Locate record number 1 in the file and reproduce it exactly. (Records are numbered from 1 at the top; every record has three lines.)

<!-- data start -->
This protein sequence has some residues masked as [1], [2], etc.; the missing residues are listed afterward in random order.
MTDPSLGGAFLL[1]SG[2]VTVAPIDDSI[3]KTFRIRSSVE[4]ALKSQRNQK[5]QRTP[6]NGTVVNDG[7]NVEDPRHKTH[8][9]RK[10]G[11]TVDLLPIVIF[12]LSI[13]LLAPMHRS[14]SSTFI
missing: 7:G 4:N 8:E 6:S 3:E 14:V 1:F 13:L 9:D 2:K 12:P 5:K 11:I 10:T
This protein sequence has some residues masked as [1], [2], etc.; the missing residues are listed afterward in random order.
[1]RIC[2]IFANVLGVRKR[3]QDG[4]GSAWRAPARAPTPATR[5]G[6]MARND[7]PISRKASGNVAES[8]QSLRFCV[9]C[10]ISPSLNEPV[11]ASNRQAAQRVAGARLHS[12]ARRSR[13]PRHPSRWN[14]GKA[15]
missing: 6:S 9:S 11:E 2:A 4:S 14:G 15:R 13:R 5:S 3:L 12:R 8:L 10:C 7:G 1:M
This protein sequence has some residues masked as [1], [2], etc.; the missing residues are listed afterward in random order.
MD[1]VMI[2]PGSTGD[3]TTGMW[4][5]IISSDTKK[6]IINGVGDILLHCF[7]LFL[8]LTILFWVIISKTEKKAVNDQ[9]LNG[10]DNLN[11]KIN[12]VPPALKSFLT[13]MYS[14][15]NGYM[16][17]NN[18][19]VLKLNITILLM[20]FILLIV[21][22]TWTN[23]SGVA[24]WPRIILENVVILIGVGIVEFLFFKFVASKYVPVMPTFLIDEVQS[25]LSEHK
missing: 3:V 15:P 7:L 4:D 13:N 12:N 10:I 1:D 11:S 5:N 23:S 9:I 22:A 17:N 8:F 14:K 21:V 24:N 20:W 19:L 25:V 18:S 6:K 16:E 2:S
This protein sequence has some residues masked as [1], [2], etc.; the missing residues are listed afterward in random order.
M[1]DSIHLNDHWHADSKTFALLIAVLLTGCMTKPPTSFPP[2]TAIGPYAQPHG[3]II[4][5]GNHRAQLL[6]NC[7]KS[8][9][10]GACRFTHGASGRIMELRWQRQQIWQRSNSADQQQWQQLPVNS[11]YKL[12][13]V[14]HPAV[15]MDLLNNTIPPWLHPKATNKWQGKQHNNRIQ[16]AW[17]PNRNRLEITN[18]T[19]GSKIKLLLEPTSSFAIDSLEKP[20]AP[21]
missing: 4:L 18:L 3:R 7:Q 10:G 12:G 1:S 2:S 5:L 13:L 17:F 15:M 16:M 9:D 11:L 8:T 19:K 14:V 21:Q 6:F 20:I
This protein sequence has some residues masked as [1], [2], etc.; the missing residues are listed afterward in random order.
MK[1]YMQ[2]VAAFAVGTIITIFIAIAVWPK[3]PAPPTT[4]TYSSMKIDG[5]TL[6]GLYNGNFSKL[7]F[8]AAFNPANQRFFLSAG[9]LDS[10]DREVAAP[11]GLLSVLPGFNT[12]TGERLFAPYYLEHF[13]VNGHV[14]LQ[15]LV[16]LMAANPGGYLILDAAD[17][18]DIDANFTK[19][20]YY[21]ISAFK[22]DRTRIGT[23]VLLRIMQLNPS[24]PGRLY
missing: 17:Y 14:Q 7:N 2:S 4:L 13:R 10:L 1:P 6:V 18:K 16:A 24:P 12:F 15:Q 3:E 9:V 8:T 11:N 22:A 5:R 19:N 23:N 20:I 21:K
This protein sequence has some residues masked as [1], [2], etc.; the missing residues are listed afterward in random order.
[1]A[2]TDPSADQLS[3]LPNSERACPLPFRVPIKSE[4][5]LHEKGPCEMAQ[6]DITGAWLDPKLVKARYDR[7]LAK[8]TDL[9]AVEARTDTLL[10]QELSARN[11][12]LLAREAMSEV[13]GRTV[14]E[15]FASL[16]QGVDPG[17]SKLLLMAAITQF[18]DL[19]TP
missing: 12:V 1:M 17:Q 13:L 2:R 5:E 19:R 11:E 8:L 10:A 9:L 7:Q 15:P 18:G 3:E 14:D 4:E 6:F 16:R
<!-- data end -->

This protein sequence has some residues masked as [1], [2], etc.; the missing residues are listed afterward in random order.
MTDPSLGGAFLL[1]SG[2]VTVAPIDDSI[3]KTFRIRSSVE[4]ALKSQRNQK[5]QRTP[6]NGTVVNDG[7]NVEDPRHKTH[8][9]RK[10]G[11]TVDLLPIVIF[12]LSI[13]LLAPMHRS[14]SSTFI
missing: 7:G 4:N 8:E 6:S 3:E 14:V 1:F 13:L 9:D 2:K 12:P 5:K 11:I 10:T